From Christmas costs to pampering pets: How much do we spend in a lifetime?

16 December 2021

Savings

Jonathan Smith

Life can be expensive. Whether you’re paying a little extra for something luxurious or being ambushed by a surprise expense, it’s easy to believe there’s been a hole in your wallet or purse at the end of every month.

But, have you ever wondered what the collective cost for all of this is? How much do we end up paying to live our lives across the years? Well, we’ve done the maths and found the answer — and it’s quite shocking.

The average Brit in 2021 will end up paying a whopping £1.5 million over the course of their life (£1,543,834 to be precise), which is £150,000 more than they will earn. Some of the most expensive contributors to this cost include:

  • Buying a house: £266,742
  • Recreation, alcohol and eating out: £209,553
  • Raising children: £169,159
  • Christmas spending: £69,973
  • Birthday spending: £24,578
  • Wedding: £15,987
  • Divorce: £2,058
  • Pets (dogs and cats): £95,200

Was life always this expensive?

Around 50 years ago, in 1971, the lifetime spend only came in at £89,453, with the top costs being children (£14,738), transport (£8,268) and housing fuel and power (£7,789).

Though rising costs are to be expected over the decades, there are some cost increases that have spiralled since the 70s. For example, 50 years ago, a worker only needed to save up three times their annual salary to be able to afford a home, but now they need to accumulate eight times their salary to become a homeowner.

Will life become more expensive in the future?

While inflation will rise and fall over the next few decades, and some costs will hit a ceiling or reduce as habits change, the cost of life by 2071 will increase alarmingly.

Should the UK follow the same inflation path over the next 50 years, the average UK life spend would sit at £19,190,395 — a 1143% increase from 2021. To put this into stark contrast, the average UK lifetime earnings at that point could be £3,869,685, which would not come close to meeting the costs of living.

How can you mitigate the rising cost of life?

While the prospect of a steep cost of life is certainly daunting, it’s valuable to remember that there are some things you can do to mitigate the rise. Here are some of the best ways to take positive steps to secure your financial future.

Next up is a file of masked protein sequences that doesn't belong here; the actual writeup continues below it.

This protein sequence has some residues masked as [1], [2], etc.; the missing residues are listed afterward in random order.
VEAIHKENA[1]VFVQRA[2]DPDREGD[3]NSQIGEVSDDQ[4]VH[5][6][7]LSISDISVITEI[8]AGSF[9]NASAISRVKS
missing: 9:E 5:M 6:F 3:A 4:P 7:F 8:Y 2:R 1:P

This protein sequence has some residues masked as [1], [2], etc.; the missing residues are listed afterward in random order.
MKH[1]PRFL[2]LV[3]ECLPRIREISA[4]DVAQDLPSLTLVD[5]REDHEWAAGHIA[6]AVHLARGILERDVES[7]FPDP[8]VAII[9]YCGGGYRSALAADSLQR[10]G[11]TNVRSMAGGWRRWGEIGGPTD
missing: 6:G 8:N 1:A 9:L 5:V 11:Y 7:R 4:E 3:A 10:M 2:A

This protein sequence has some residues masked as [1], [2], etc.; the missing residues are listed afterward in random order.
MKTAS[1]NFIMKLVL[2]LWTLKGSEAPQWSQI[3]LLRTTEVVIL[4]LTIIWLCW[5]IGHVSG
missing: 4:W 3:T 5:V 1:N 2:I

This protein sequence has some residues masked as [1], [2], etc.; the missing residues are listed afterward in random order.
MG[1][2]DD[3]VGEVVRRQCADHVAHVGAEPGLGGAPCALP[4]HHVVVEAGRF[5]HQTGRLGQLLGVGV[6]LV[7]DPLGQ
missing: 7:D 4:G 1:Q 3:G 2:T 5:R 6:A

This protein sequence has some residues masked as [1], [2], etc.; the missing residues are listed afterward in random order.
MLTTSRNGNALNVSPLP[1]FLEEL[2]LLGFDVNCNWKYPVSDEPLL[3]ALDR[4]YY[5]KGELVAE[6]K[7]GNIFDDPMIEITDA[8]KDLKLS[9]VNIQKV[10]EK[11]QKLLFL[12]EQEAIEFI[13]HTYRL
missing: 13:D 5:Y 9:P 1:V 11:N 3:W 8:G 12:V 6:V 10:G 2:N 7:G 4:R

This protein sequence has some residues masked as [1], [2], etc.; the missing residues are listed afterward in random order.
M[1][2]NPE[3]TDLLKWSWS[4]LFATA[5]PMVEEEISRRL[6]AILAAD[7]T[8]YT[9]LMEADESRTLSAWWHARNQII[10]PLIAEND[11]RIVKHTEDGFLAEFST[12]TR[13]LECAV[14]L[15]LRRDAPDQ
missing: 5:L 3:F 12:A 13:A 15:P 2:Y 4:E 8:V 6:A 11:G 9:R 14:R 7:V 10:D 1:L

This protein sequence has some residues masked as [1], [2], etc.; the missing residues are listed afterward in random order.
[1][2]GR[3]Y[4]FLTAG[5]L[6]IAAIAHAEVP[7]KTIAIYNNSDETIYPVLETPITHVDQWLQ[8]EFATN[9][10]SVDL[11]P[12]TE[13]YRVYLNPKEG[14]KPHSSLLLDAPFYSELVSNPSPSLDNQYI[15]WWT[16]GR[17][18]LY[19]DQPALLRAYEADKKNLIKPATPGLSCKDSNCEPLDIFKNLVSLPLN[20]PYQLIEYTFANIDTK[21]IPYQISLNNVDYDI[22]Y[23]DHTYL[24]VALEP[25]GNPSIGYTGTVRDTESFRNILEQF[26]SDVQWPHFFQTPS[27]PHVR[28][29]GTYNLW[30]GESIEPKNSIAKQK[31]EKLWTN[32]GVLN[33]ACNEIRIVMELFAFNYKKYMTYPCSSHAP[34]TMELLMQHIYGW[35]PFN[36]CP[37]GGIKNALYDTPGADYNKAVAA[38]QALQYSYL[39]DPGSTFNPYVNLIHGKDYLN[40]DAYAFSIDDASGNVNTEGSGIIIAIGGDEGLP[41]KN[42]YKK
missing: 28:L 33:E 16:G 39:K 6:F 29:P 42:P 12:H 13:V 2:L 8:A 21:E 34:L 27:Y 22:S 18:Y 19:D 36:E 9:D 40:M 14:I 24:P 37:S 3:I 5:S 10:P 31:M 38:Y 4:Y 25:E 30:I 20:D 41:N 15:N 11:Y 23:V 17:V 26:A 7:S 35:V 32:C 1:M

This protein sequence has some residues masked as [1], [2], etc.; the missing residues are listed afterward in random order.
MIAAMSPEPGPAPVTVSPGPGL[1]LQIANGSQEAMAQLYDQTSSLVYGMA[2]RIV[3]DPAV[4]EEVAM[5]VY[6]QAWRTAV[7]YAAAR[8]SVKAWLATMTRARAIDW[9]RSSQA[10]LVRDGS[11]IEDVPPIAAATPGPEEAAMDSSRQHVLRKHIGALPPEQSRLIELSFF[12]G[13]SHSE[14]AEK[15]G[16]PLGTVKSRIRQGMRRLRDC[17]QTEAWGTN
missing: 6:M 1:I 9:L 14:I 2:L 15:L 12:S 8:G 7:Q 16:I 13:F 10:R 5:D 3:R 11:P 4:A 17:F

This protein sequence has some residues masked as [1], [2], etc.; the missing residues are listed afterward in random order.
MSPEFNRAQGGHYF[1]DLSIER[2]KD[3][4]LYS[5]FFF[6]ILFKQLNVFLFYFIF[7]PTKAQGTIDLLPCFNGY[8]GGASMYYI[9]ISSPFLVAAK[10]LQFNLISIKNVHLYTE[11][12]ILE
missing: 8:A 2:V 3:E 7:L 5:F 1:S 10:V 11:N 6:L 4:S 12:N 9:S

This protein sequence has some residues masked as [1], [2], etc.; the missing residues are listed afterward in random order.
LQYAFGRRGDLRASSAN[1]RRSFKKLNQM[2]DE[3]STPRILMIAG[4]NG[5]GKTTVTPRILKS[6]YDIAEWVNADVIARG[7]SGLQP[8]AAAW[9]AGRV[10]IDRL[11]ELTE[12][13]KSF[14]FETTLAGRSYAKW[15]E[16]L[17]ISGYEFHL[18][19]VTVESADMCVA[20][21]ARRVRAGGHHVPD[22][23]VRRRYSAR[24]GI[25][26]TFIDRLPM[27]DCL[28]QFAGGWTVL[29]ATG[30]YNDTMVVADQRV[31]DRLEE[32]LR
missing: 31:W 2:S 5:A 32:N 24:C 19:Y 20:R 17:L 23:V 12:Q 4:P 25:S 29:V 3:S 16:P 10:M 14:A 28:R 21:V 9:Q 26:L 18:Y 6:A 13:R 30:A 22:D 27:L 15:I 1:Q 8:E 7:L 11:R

Try saving in creative ways

If you find it challenging to keep up a regular saving habit to help you build up a rainy day fund for the future, you could try some creative methods instead.

For one, you could try the rounding up method, where any purchases you make you round up to the nearest £1 or 50p, then add the difference to your savings. Another easy way to shake your habit up is to take on the 1p challenge — start by saving 1p on day one, 2p on day two and so forth, then by day 365 you’ll be putting away just £3.65 but will have pocketed £667.95 over the year.

It’s a good idea to put any money that you set aside into a separate savings account so that it’s held apart from your regular bank account — this will make it easier to manage and make it less tempting to spend. If you might need to access your funds in a pinch, you can always choose an easy access savings account, like our Instant Saver.

Get savvy to find the best rates and deals

Some things are inevitable: death, taxes and inflation. However, you can take some of the sting out of those rising prices by making sure you save with a bank that offers you a competitive interest rate. This will make sure your funds are being put to work, and the more interest you earn, the more you can reinvest — it’s a safe way to grow savings in the long term and insulate yourself from inflation.

Taking the time to find the best rates and deals can help you save in other areas of life as well, whether it’s your broadband, gym membership or utility bills. Be proactive and spot opportunities to pay less and you’ll claw back some of life’s costs.

Brush up on your financial knowledge

Becoming more financially literate is an invaluable skill that costs nothing to develop. By educating yourself about money, from taxes to budgeting, you will become equipped to know exactly where your funds are going and how to plan ahead and maximise growth.

There are plenty of ways for you to improve your knowledge, including blogs, courses, video tutorials, books and podcasts — a great deal of which are completely free.

Improve your credit score

With a high credit score, you may be able to get access to the best deals when it comes to interest rates — in some cases, you might be able to forgo paying a deposit on some contracts. When lenders see you as a more reliable borrower, you can end up paying less interest, which in turn helps to keep the cost of life to a minimum.

To build up that credit score, you should always pay your bills on time and pay off any contracts regularly. Read our blog post on factors that could be harming your credit score to check whether you’re doing anything that could be working against your credit.

Get assistance from financial schemes

Depending on your circumstances, you may be able to get assistance from one of the UK Government-backed financial schemes available to you.

Because a house is the top contributor to the cost of life, the likes of the Help to Buy scheme and Lifetime ISA can provide essential support to help you get the most out of your savings or lower your overall spending on a home.

Find a life balance

We’ve discussed a number of specific ways you can mitigate the cost of life, but to conclude it’s worth saying that, as long as you’re sensible, there’s no need to sacrifice your quality of life now to save for the future. It’s all about finding the right balance between being frugal and treating yourself every now and again.